HIV study tar­gets gangs

Modern Healthcare - - OUTLIERS -

Street gangs have long been known for bring­ing il­licit drugs, un­reg­is­tered guns and ter­ri­to­rial graf­fiti to city streets, but an aca­demic re­searcher says they’re an ef­fi­cient vec­tor for an­other so­cial ill: HIV.

A team at the Med­i­cal Col­lege of Wis­con­sin has re­ceived a $2.1 mil­lion grant from the Na­tional In­sti­tute on Drug Abuse to study risk fac­tors and po­ten­tial in­ter­ven­tions for gang mem­bers who might spread HIV in Mil­wau­kee com­mu­ni­ties, the Jour­nal Sen­tinel re­ported. The pri­mary in­ves­ti­ga­tor quoted in the news­pa­per ar­ti­cle, Ju­lia Dickson-gomez, said few stud­ies have ex­am­ined the fact that gang mem­bers are among the high­est at-risk groups to con­tract and spread HIV. In par­tic­u­lar, she noted that most youth HIVoutreach ef­forts take place at school, which many gang mem­bers do not at­tend.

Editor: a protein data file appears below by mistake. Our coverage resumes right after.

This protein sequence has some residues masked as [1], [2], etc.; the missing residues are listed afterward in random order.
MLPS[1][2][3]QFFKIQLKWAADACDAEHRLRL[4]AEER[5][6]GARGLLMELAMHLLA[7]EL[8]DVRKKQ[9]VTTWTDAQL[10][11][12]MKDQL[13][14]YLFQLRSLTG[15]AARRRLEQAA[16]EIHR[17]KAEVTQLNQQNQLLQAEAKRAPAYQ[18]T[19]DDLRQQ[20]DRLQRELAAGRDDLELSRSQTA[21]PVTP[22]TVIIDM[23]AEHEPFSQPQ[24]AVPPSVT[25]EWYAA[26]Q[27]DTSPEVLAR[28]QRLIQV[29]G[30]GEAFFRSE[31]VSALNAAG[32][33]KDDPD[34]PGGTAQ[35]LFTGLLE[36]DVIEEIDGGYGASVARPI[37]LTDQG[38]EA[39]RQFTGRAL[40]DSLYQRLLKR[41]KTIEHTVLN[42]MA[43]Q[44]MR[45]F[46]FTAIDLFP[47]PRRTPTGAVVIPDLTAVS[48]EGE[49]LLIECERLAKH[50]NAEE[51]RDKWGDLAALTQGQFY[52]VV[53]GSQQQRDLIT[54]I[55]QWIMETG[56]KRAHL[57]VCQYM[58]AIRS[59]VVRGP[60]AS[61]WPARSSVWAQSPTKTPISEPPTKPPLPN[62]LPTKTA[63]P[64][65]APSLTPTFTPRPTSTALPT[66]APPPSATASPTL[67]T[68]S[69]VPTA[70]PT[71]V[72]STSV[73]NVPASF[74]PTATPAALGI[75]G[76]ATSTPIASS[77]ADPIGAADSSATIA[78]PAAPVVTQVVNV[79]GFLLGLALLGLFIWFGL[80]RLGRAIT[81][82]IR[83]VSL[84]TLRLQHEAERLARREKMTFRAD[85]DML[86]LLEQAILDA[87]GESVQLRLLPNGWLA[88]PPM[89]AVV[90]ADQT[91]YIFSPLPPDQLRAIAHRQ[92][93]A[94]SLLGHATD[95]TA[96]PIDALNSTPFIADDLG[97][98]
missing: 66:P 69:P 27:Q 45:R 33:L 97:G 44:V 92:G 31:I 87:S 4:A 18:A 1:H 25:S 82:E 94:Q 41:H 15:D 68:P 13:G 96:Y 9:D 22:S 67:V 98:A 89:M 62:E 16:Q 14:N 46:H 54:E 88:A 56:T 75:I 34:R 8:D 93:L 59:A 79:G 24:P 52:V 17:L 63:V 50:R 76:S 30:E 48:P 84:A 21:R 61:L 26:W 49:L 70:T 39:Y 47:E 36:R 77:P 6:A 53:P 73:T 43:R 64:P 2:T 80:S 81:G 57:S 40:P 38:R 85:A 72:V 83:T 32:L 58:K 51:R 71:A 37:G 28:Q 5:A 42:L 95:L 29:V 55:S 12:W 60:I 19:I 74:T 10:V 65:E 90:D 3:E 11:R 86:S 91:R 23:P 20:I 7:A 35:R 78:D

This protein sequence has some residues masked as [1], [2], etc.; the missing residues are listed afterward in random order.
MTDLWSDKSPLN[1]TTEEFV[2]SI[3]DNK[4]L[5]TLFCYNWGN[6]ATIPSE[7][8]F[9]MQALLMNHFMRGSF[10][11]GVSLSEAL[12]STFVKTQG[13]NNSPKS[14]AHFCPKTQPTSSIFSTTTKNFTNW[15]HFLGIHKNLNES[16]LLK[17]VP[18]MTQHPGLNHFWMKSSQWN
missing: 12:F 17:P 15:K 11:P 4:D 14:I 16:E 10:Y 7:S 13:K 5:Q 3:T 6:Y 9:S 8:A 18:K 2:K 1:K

The study also will ex­am­ine whether cer­tain gang pro­to­cols in­flu­ence HIV risks, in­clud­ing whether the or­ga­ni­za­tions in­clude fe­males and whether the group pro­hibits the use of cer­tain drugs or con­doms. Study par­tic­i­pants who com­plete a 90-minute in­ter­view will be paid $30 for their time.

It’s an in­ter­est­ing project, though Out­liers can imag­ine the re­ac­tions from some quar­ters upon hear­ing that an arm of the Na­tional In­sti­tutes of Health is pay­ing gang mem­bers to talk about their sex­ual prac­tices.


Wis­con­sin re­searchers will be look­ing into HIV risks among gang mem­bers.

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